Letter to a psychotherapist
Dear Dr. Kim,
I am considering working with a Toronto psychotherapist who has been recommended to me. However, she wants me to pay for all scheduled sessions, even when I cannot attend, and to agree to give a month's notice when terminating. This seems unfair to me. When I asked her why, she said that analytically-oriented psychotherapy, which is what she does, has a much higher success rate if done this way. Is this true? If so, might another type of psychotherapy be less expensive? What do you do?
Dr. Kim replies:
This type of structure has been standard practice in analytically-oriented psychotherapy for a long time, and there are sound reasons for it. When on the verge of making a profound change, most people have an impulse, often unconscious, to avoid the issue--which is what they learned to do in the first place when the issue was buried and the neurosis was created. They tend to find that they are terribly busy or short of money and have to miss sessions, or to decide that they no longer have problems and can quit, etc. In the absence of the therapist's support and input at this crucial time, the client will typically resolve the conflict by going back to his old coping mechanisms, thus undoing much of the work so far. He may also conclude that therapy cannot help or that his particular therapist cannot help. So the standard structure is a way of containing the therapy and supporting the client in working the problem through.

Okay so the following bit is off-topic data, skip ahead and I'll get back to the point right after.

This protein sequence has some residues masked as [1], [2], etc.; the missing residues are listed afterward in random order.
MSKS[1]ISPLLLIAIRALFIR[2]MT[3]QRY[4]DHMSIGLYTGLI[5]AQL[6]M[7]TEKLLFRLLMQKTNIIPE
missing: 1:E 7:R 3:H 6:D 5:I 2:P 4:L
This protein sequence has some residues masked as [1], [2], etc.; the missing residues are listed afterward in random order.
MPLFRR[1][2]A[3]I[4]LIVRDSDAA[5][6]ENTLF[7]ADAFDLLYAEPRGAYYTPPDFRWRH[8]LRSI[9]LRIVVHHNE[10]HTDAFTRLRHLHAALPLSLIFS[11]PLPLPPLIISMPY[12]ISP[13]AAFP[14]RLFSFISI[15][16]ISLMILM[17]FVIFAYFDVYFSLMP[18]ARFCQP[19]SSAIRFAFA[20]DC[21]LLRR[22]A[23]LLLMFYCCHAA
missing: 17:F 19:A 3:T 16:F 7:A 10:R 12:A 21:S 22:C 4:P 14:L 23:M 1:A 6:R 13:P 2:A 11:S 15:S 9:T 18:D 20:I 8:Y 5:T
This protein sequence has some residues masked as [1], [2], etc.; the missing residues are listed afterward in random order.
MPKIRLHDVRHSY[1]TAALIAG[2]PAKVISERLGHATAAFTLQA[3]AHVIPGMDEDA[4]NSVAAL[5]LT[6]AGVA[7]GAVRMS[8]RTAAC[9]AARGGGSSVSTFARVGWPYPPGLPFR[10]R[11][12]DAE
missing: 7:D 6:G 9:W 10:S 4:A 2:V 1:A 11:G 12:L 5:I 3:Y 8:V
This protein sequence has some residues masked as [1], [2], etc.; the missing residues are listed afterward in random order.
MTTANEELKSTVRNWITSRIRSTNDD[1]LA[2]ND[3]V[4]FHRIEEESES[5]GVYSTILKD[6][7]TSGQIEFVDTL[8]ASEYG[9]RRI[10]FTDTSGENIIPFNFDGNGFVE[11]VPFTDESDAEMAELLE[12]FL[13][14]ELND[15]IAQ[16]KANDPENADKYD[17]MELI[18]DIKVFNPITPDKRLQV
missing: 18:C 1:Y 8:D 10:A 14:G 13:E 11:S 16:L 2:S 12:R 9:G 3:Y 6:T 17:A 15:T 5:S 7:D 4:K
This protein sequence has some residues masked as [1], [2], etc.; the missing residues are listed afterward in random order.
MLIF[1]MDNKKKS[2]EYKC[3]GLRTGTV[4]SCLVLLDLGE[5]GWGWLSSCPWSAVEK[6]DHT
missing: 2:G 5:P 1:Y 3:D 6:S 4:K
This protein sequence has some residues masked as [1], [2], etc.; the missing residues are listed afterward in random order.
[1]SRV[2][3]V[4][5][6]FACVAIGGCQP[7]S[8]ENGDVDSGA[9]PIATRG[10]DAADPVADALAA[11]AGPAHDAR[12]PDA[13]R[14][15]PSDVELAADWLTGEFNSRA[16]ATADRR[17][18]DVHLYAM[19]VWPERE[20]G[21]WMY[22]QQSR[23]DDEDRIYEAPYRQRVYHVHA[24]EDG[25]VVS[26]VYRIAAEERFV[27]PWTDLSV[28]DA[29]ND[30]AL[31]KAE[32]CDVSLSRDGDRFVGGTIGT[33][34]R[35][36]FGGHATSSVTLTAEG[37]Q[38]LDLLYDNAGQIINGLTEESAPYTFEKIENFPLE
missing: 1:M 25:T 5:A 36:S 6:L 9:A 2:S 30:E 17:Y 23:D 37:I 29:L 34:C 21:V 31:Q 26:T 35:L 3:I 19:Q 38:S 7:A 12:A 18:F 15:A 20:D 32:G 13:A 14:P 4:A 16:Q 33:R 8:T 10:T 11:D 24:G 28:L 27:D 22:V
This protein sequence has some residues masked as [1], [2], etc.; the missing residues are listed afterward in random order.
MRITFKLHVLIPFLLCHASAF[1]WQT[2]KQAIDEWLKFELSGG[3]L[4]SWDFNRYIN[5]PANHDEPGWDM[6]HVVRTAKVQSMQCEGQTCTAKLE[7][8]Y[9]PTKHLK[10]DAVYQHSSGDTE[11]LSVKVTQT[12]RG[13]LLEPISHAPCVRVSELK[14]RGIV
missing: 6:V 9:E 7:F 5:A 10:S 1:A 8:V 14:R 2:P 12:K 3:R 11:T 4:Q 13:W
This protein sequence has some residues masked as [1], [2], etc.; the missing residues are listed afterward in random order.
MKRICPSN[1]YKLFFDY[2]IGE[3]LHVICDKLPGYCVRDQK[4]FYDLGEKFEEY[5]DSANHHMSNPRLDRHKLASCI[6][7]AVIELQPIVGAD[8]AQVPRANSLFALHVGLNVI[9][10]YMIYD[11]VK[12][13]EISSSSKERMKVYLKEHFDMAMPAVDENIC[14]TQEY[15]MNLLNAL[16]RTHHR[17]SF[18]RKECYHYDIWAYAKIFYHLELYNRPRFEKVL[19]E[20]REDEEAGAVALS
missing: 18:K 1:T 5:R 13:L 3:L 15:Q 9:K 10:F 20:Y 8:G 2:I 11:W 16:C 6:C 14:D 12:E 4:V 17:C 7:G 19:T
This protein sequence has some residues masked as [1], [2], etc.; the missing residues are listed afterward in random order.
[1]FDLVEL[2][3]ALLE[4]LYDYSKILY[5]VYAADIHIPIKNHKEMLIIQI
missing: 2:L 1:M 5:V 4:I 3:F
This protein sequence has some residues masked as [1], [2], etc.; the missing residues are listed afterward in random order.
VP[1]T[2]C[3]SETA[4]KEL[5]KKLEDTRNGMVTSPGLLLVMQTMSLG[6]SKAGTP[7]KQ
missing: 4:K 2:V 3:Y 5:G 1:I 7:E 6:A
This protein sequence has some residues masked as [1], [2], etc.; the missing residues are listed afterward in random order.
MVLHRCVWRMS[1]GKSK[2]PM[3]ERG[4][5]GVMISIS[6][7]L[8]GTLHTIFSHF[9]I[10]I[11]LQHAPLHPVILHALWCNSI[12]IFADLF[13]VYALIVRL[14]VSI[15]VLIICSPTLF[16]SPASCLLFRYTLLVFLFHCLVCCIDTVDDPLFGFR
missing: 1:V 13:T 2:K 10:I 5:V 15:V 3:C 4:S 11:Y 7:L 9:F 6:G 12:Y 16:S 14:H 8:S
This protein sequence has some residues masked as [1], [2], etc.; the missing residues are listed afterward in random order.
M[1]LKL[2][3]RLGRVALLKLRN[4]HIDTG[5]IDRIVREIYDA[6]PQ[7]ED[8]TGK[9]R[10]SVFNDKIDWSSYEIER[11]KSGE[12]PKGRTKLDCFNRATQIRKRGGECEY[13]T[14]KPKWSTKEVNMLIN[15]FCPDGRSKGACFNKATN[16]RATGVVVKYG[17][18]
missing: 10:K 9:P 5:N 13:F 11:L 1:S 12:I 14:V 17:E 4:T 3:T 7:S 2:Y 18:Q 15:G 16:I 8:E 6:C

As to whether another type of psychotherapy would be more cost-effective, that depends on what your objectives are and what method or methods will work for you to reach them. If the therapist you are planning to see is familiar only with analytically-oriented therapy, you may wish to first have an assessment with a therapist such as Jungian analyst Ingrid Dresher, who is familiar with all the main types and their uses.
Copyright © 2001 M. Mares
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